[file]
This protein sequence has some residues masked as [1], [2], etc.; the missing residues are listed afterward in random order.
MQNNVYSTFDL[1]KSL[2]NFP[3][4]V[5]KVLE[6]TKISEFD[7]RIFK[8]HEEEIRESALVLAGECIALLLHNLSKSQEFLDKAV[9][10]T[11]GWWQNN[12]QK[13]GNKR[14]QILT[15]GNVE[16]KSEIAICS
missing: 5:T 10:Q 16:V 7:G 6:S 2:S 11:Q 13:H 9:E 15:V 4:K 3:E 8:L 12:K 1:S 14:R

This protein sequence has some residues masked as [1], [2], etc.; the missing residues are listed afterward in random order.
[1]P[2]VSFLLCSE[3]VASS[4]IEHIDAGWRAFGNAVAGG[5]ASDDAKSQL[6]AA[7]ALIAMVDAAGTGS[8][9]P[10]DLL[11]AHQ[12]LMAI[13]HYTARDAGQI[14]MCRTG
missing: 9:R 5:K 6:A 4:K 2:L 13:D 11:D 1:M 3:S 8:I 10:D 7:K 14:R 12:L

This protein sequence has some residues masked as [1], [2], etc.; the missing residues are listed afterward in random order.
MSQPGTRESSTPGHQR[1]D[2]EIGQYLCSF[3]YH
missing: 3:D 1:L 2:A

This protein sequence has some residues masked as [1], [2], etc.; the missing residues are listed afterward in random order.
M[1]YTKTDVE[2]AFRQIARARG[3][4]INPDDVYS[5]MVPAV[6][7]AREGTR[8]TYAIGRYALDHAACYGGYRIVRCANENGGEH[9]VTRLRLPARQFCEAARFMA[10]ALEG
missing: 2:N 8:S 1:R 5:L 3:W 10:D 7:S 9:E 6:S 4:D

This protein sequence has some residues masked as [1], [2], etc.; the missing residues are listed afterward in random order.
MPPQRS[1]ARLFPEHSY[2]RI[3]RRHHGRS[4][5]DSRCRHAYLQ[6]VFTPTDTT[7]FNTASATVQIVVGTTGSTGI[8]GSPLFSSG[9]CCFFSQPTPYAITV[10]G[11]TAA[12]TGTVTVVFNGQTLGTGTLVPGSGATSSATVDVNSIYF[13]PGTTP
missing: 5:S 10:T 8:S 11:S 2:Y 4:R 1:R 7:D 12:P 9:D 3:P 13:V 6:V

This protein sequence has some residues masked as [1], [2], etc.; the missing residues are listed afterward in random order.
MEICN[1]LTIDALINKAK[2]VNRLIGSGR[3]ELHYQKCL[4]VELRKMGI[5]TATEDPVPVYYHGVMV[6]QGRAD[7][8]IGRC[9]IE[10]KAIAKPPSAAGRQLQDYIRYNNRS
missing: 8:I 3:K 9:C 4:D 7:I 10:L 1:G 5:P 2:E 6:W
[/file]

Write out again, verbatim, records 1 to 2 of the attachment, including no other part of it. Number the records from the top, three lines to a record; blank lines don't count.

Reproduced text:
This protein sequence has some residues masked as [1], [2], etc.; the missing residues are listed afterward in random order.
MQNNVYSTFDL[1]KSL[2]NFP[3][4]V[5]KVLE[6]TKISEFD[7]RIFK[8]HEEEIRESALVLAGECIALLLHNLSKSQEFLDKAV[9][10]T[11]GWWQNN[12]QK[13]GNKR[14]QILT[15]GNVE[16]KSEIAICS
missing: 5:T 10:Q 16:V 7:G 6:S 2:S 11:Q 13:H 9:E 15:V 4:K 3:E 8:L 12:K 1:S 14:R

This protein sequence has some residues masked as [1], [2], etc.; the missing residues are listed afterward in random order.
[1]P[2]VSFLLCSE[3]VASS[4]IEHIDAGWRAFGNAVAGG[5]ASDDAKSQL[6]AA[7]ALIAMVDAAGTGS[8][9]P[10]DLL[11]AHQ[12]LMAI[13]HYTARDAGQI[14]MCRTG
missing: 9:R 5:K 6:A 4:K 2:L 13:D 11:D 1:M 3:S 8:I 10:D 7:K 14:R 12:L